The man o’ independent mind
He looks an’ laughs at a’ that.
A prince can mak a belted knight,
A marquis, duke, an’ a’ that;
But an honest man’s abon his might,
Gude faith, he maunna fa’ that!
For a’ that, an’ a’ that,
Their dignities an’ a’ that;
The pith o’ sense, an’ pride o’ worth,
Are higher rank than a’ that.
Then let us pray that come it may,
(As come it will for a’ that,)
That Sense and Worth, o’er a’ the earth,
Shall bear the gree, an’ a’ that.
For a’ that, an’ a’ that,
It’s coming yet for a’ that,
That Man to Man, the world o’er,
Shall brothers be for a’ that.
If you’re struggling to work out what Burns is saying and the wider meaning, have a look at https://allpoetry.com/A-Man’s-A-Man-For-A’-That, where you’ll find a synopsis……in English! There are many other sites too that provide line by line translations – just google it……..
Walsh finishes his article with these words with which I concur: ‘There is a mystery and eternal element to poetry. Burns needs no defense. Poetry defends itself by surviving. Listening at my window. I hear winter still whispering in its own white way as it did in Burns’s time. And in a fallen world such as ours, mankind will continue to seek the echoes of their own fallen greatness in his rhymes’.
‘Every form of wealth acquired at the cost of other nations, and every kind of economic imperialism, debases the dignity of men and women, and is an infringement of God’s glory.’ Jürgen Moltmann.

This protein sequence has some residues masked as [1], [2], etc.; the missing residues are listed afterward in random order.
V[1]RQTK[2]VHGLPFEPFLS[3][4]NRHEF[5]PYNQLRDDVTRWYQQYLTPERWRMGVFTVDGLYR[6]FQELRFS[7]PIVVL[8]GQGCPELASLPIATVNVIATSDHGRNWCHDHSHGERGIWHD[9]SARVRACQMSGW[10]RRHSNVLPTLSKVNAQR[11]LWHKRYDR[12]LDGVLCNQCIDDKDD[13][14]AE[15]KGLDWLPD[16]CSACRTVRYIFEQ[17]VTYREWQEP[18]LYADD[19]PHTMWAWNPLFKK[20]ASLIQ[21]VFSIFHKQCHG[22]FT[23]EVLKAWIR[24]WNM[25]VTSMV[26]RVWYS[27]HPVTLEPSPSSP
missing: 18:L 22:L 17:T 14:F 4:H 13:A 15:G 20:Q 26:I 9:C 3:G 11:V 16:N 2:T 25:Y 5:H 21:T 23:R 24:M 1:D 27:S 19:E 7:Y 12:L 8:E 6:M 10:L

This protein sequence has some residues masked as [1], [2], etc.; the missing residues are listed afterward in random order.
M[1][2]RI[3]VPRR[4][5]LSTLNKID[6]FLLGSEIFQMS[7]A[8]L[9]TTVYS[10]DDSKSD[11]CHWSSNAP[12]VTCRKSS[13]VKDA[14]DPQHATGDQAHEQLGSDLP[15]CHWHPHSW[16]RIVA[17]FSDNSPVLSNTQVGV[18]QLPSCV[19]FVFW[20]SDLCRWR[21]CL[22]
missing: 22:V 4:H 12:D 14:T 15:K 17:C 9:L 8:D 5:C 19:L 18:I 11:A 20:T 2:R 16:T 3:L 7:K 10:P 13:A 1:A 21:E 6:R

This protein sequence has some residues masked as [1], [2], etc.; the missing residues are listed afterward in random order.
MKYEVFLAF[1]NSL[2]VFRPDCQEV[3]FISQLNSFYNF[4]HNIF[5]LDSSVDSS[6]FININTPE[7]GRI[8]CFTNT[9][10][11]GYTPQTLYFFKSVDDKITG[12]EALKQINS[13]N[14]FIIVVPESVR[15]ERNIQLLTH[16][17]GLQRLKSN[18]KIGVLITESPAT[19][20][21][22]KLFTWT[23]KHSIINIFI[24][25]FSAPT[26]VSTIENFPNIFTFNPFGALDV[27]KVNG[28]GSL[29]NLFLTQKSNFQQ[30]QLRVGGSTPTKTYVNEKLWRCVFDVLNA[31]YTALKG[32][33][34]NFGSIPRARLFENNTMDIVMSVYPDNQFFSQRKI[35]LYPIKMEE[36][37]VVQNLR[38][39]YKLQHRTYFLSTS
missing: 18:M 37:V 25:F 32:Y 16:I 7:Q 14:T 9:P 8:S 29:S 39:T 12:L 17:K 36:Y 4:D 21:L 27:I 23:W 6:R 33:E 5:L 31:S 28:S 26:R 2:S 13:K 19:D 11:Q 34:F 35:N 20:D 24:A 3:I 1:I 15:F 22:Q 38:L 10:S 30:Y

The view of wealth articulated by Moltmann, has a solid biblical foundation. Specifically, Jesus’ teachings emphasise stewardship and the true value of wealth – as a means of serving others and preserving, or indeed augmenting, their dignity. Consider Matthew 25:34-45 as an example:
‘34 Then the king will say to those at his right hand, ‘Come, you that are blessed by my Father, inherit the kingdom prepared for you from the foundation of the world; 35 for I was hungry and you gave me food, I was thirsty and you gave me something to drink, I was a stranger and you welcomed me, 36 I was naked and you gave me clothing, I was sick and you took care of me, I was in prison and you visited me.’ 37 Then the righteous will answer him, ‘Lord, when was it that we saw you hungry and gave you food, or thirsty and gave you something to drink? 38 And when was it that we saw you a stranger and welcomed you, or naked and gave you clothing? 39 And when was it that we saw you sick or in prison and visited you?’ 40 And the king will answer them, ‘Truly I tell you, just as you did it to one of the least of these who are members of my family,[a] you did it to me.’ 41 Then he will say to those at his left hand, ‘You that are accursed, depart from me into the eternal fire prepared for the devil and his angels; 42 for I was hungry and you gave me no food, I was thirsty and you gave me nothing to drink, 43 I was a stranger and you did not welcome me, naked and you did not give me clothing, sick and in prison and you did not visit me.’ 44 Then they also will answer, ‘Lord, when was it that we saw you hungry or thirsty or a stranger or naked or sick or in prison, and did not take care of you?’ 45 Then he will answer them, ‘Truly I tell you, just as you did not do it to one of the least of these, you did not do it to me.’
And then there is, as another example, the strongly worded warning found in the first Johannine epistle (1 John 3:17):